Robert Shiller: Bitcoin’s Value Is Tied to Its Narrative

Do you own Bitcoin or other cryptocurrency? Is investing in Bitcoin a good idea?

According to Robert Shiller, Bitcoin provides an excellent example of the power of an economic narrative. He explains the fascinating Bitcoin narrative within a larger discussion of how we understand and predict economic behaviors in a qualitative rather than quantitative way.

Read more to learn about the Bitcoin narrative and why it’s compelling to so many.

Robert Shiller: The Bitcoin Narrative

According to Robert Shiller, Bitcoin and other cryptocurrencies serve as an example of how narratives shape economic events and behaviors. These digital assets surged in value and popularity in 2020 and 2021, captivating the imagination of investors worldwide. However, the value of cryptocurrencies is not solely, or even primarily, determined by their intrinsic properties; rather, that value is intricately tied to the narratives that envelop them. Those narratives make people want to own Bitcoin, which drives up the bidding war, which then enhances the narrative about their allure and value. 

According to Shiller, investing in Bitcoin allows people to craft a compelling narrative about the world and their role within it. The unregulated, decentralized nature of cryptocurrencies like Bitcoin appeals to a libertarian, independent, and anarchic desire to reject the authority of governments and big banks. This appeal gained traction in the aftermath of the 2008 financial crisis, a period marked by a decline in trust in traditional financial institutions. Additionally, writes Shiller, many people view cryptocurrencies as a way to earn income passively—offering an alternative to a traditional job in a globalized economy that many see as distorted by mass inequality.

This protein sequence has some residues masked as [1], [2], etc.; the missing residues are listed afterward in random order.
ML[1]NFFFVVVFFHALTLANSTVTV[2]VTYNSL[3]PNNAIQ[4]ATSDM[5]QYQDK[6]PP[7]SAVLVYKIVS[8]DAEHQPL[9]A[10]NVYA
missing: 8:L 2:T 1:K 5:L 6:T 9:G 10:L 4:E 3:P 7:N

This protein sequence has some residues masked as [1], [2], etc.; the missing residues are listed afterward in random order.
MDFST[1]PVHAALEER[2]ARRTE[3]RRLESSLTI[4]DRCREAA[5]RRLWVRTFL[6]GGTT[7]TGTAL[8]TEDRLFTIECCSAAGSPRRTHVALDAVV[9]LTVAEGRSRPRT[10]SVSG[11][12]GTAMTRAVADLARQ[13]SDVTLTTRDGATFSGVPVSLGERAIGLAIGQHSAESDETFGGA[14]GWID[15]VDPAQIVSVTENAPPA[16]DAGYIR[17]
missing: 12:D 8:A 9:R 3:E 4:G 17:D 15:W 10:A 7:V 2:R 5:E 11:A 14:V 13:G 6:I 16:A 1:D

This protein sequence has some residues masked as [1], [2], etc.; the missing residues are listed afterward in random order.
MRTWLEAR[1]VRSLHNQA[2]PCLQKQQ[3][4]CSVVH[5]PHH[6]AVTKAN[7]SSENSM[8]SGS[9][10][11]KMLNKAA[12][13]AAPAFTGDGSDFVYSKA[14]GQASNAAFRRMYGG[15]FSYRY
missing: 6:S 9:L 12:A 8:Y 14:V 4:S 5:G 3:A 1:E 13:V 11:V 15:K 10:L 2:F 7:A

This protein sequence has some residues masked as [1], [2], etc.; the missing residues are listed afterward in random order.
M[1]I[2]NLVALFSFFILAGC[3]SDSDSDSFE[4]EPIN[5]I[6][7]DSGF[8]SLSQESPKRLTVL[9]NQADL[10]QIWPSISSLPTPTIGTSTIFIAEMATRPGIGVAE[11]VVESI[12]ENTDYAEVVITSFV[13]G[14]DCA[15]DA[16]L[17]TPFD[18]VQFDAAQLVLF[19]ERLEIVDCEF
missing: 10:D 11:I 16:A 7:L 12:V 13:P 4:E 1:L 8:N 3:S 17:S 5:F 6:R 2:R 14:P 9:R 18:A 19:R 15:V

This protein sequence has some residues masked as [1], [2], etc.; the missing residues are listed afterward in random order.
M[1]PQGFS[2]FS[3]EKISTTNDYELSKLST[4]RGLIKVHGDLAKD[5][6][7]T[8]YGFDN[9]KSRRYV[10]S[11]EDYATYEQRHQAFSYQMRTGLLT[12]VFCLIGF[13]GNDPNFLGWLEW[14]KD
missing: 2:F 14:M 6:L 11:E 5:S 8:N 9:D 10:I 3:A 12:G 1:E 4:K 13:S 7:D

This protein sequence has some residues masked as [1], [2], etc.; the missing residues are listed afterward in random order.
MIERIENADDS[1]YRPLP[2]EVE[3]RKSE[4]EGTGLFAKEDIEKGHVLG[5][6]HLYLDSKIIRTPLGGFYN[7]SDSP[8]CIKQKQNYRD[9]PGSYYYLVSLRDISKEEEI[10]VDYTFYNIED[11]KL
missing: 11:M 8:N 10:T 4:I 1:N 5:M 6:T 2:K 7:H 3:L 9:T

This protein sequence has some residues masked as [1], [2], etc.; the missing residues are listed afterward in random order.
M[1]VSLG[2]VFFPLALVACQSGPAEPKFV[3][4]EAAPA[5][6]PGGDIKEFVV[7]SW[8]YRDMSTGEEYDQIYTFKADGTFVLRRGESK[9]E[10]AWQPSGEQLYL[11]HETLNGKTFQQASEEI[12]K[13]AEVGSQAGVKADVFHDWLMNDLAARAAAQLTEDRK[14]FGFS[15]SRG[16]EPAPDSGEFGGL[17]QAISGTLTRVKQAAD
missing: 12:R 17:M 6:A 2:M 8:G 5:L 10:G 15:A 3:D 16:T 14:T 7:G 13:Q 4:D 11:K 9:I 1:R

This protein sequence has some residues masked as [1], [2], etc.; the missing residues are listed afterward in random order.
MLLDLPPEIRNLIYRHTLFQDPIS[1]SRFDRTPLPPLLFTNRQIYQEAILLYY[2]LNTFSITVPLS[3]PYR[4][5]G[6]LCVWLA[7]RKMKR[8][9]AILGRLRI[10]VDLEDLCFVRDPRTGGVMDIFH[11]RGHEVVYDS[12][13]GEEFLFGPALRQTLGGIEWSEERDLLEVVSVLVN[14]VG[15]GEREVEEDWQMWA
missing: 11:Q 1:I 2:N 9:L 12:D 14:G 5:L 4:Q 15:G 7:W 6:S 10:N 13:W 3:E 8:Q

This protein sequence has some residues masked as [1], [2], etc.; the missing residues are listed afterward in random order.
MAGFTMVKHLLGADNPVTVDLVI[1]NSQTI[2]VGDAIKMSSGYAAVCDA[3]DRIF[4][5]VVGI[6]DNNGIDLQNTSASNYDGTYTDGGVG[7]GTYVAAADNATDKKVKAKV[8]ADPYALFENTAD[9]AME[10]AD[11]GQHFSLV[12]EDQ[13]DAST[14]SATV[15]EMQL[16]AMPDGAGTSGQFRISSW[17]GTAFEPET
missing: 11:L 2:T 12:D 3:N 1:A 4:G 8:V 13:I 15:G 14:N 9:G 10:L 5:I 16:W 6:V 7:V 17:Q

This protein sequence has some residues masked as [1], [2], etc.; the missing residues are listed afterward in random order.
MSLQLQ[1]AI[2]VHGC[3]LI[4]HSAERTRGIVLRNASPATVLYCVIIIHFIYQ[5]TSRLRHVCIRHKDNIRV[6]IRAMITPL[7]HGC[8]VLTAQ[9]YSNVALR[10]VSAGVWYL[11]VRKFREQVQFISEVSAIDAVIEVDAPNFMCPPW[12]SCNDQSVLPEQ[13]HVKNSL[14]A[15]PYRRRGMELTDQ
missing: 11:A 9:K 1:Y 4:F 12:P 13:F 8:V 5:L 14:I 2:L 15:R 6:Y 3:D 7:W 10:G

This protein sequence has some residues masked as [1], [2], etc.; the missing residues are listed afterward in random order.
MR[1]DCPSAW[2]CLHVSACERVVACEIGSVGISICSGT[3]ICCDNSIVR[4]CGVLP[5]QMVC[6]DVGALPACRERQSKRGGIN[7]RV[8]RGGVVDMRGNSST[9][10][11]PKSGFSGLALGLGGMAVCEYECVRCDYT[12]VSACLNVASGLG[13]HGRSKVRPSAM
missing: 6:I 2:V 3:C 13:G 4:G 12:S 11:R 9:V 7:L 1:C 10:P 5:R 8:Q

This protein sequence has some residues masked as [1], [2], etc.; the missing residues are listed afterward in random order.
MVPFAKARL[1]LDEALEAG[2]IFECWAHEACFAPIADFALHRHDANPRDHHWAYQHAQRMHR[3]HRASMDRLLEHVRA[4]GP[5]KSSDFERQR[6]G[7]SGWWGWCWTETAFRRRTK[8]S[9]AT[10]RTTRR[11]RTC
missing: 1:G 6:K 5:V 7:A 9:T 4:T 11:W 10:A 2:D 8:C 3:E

(Shortform note: Some commentators back up Shiller’s view that crypto is inherently narrative-based. In particular, some argue that the value of cryptocurrencies depends largely on the beliefs and narratives that future investors have about these assets. Specifically, they write that Bitcoin is valuable only because of the expectation that someone else will be willing to buy it from you at a higher price in the future. In investing, this is known as the “Greater Fool Theory”—that you can profit even when you buy overpriced assets because you can, in turn, sell them off to a “greater fool” who’s willing to pay even more for them.)

The End of the Regulation-Free Crypto Dream?

Although, as Shiller writes, crypto enthusiasts see their investments as a way to earn wealth and passive income while avoiding government regulation, some commentators argue that regulation and oversight will inevitably change how these cryptocurrencies operate.

Within the financial community, there’s a growing recognition that these technologies are too significant to be solely governed by private entities and market forces. According to this argument, cryptocurrencies and the blockchain technology that serves as their foundation have expanded beyond their original vision as decentralized peer-to-peer systems. In particular, they’ve begun to intersect with traditional financial institutions and governments, raising questions about their impacts on economic stability, security, and privacy.

Furthermore, there are increasing demands for government intervention and regulation to address the potential risks associated with cryptocurrencies, such as money laundering, fraud, and market manipulation. While the initial appeal of cryptocurrencies was their independence from central authorities, many experts argue that their increasing integration into the mainstream financial system necessitates government oversight to safeguard the public interest.
Robert Shiller: Bitcoin’s Value Is Tied to Its Narrative

Elizabeth Whitworth

Elizabeth has a lifelong love of books. She devours nonfiction, especially in the areas of history, theology, and philosophy. A switch to audiobooks has kindled her enjoyment of well-narrated fiction, particularly Victorian and early 20th-century works. She appreciates idea-driven books—and a classic murder mystery now and then. Elizabeth has a blog and is writing a book about the beginning and the end of suffering.

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